Watch the Jaguar XE SV Project 8 Flatten Laguna Seca's Sedan Lap Record

Amazing what you can do with a 592-horsepower, supercharged V-8 sedan.

Jaguar Land Rover

Jaguar announced Thursday that its ultra-high performance XE SV Project 8 sedan beat the Laguna Seca lap record for road-legal production sedans.

The automaker enlisted the help of professional racing driver Randy Pobst, who aided Jaguar with its electric production vehicle lap record at the same track, as announced last month. Pobst wrangled the Jaguar I-Pace electric crossover around Laguna Seca in 1:48.18, a time he would beat by more than 10 seconds with the XE SV Project 8, in which he managed a 1:37.54.

Jaguar can add the Laguna Seca lap record to its hat, where it keeps that of the Nürburgring production sedan lap record as well. It managed a 7:21.23 in late 2017, but Jaguar's Special Vehicle Operations (SVO) performance wing continued development of the Project 8 until production began in June. Jaguar thinks this could make the production-ready car capable of breaking the Nürburgring record for a second time, even in the hands of its customers.

Every one of Jaguar's 300 planned XE SV Project 8s is powered by a supercharged, 5.0-liter V-8 making 592 horsepower, which the car twirls through a ZF eight-speed automatic transmission and an all-wheel-drive system. A specially-developed limited-slip differential on the rear axle keeps the XE SV Project 8's heinie under control during acceleration from slow corners, and its colossal rear wing does the same in faster turns. Between its all-wheel drive and Michelin Pilot Sport Cup 2 tires, zero-to-60 vanishes in 3.3 seconds, and with your foot flat for long enough, it can crack 200 before its electronic limiter steps in.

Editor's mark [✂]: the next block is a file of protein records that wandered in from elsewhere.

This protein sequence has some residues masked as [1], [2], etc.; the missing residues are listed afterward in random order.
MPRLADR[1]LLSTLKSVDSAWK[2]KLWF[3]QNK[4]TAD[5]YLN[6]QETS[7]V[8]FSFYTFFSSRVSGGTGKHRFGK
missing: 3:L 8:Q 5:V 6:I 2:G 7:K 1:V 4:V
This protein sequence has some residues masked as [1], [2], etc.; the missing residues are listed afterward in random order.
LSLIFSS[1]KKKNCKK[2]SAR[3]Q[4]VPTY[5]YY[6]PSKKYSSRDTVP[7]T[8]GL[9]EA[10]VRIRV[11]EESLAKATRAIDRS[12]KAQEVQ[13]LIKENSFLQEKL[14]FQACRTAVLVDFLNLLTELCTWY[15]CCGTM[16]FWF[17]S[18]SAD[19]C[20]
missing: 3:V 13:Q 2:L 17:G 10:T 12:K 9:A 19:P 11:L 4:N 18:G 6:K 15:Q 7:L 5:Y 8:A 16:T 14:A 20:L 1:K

Its suspension comes with adjustable ride height and camber, and in Track mode, downforce increases and damping is altered to better handle spirited driving. Provided you have the 149,995 pounds ($200,000) Jaguar wants for a Project 8, you can pick whether to have back seats or not; foregoing them gives you a roll hoop, carbon fiber bucket front seats, and four-point racing harnesses. For that kind of money, you'd honestly expect safer five- or six-point harnesses, which prevent submarining in the event of a serious crash.

But that's the price you pay for a sedan capable of embarrassing some modern supercars. Props to Jag for even building something this mad.